There’s an endless selection of films available at our fingertips these days. And if you’re a fan of history, there’s nothing better than seeing your favourite historical scenes and figures brought to life.
While precise details often need to be taken with a pinch of salt, history films are not only entertaining – they’re also a way of connecting with your favourite history topics and personalities.
With this in mind, we’ve put together a list of 15 history films that are worth seeing. Whether you’re into medieval history, Tudor scandals, world wars, or simply seek adventure – hopefully something will catch your eye.
After a plane crash in the Pacific Ocean during World War II, former Olympian and veteran Louis Zamperini (Jack O’Connell) manages to survive on a raft for 47 days – only to be captured by the Japanese navy.
Sent to a Prisoner of War camp, Louis becomes the target of a particularly hostile prison commander. Suffering extreme hardship and brutality, Unbroken is an inspiring story of survival, forgiveness, and redemption.
2. The Favourite (2019)
In the early 18th century, frail and ageing Queen Anne of England (Olivia Coleman) finds herself at war with France. As her close friend Lady Sarah (Rachel Weisz) steps up to govern the country in her stead, she must balance tending to Anne’s deteriorating health and tricky temper.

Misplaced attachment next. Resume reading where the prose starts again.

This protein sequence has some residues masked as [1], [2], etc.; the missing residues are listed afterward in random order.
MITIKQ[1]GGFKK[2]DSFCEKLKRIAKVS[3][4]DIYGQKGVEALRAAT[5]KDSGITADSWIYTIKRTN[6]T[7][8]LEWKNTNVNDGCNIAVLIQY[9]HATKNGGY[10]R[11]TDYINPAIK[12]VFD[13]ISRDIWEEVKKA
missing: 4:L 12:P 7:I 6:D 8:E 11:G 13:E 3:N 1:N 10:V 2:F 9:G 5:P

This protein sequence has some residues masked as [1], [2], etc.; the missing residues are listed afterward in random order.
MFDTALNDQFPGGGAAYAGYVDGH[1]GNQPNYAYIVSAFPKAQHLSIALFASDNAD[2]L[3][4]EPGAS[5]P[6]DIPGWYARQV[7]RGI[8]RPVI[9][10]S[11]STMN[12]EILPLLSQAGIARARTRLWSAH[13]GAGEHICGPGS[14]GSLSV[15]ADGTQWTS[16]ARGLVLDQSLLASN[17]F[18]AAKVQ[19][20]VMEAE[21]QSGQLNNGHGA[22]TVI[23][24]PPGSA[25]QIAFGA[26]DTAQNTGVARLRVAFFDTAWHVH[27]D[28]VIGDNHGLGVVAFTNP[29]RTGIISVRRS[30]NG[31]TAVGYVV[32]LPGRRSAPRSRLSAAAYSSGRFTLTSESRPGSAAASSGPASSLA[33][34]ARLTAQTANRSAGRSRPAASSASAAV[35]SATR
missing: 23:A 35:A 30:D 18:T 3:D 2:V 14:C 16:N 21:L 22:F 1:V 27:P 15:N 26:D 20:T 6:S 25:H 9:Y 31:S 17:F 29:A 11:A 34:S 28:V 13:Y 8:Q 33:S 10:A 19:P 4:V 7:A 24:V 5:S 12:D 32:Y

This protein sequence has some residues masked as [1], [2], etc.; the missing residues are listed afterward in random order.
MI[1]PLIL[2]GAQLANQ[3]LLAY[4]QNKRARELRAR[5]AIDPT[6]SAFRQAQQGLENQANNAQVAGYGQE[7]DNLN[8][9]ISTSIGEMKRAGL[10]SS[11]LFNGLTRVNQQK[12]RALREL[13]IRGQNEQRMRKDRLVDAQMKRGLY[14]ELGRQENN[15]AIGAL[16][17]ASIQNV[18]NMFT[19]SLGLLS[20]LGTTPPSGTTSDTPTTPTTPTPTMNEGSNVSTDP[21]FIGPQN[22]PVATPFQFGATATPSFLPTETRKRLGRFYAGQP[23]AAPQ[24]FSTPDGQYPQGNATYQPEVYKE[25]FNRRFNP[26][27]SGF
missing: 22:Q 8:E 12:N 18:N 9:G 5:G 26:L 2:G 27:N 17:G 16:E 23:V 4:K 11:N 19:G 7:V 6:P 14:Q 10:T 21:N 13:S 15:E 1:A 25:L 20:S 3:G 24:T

However, things take a turn when a new servant, Abigail (Emma Stone), charms Sarah and works to become a court favourite and return to her aristocratic roots.
This is an easy, fun, and dramatic film, dubbed ‘one of the funniest movies of 2019’ by The Insider.
3. Hidden Figures (2016)
Set in 1961 at NASA Langley Research Center, Hidden Figures exposes the racial segregation that occurred during the famous launch of astronaut John Glenn into orbit. Three talented African-American women, Katherine Johnson (Taraji P. Henson), Mary Jackson (Janelle Monáe), and Dorothy Vaughn (Octavia Spencer), work as the brains behind the operation.
Hidden Figures depicts their struggle as they start their careers in segregation-era America, and face discrimination at home, school, and work.
4. The Trial of Chicago 7 (2020)
What was meant to be a peaceful demonstration at the 1968 Democratic National Convention in Chicago resulted in charges of conspiracy, crossing state lines, and intending to incite riots against seven anti-Vietnam war protesters.
Politically motivated, the trial of the protesters partly intends to destabilise the 1960s counter-cultural movement by jailing its figureheads and leaders. It was a trial that gripped the nation and sparked conversation around issues of police brutality and racial injustice that are still present in America today.
5. The Duchess (2008)
In 18th century England, Georgiana Spencer (Keira Knightley) is married off at a young age by her mother to William Cavendish – the fifth Duke of Devonshire.
Valued only for her breeding ability and treated like property by her husband, Georgiana is faced with many personal conflicts while trapped in her failed marriage.
An outspoken liberal, supporter of the French and American revolutions, and campaigner for Whig prime minister Charles Fox, The Duchess is an amazing story of a woman way ahead of her time – a powerful testament to women’s history.
6. Schindler’s List (1993)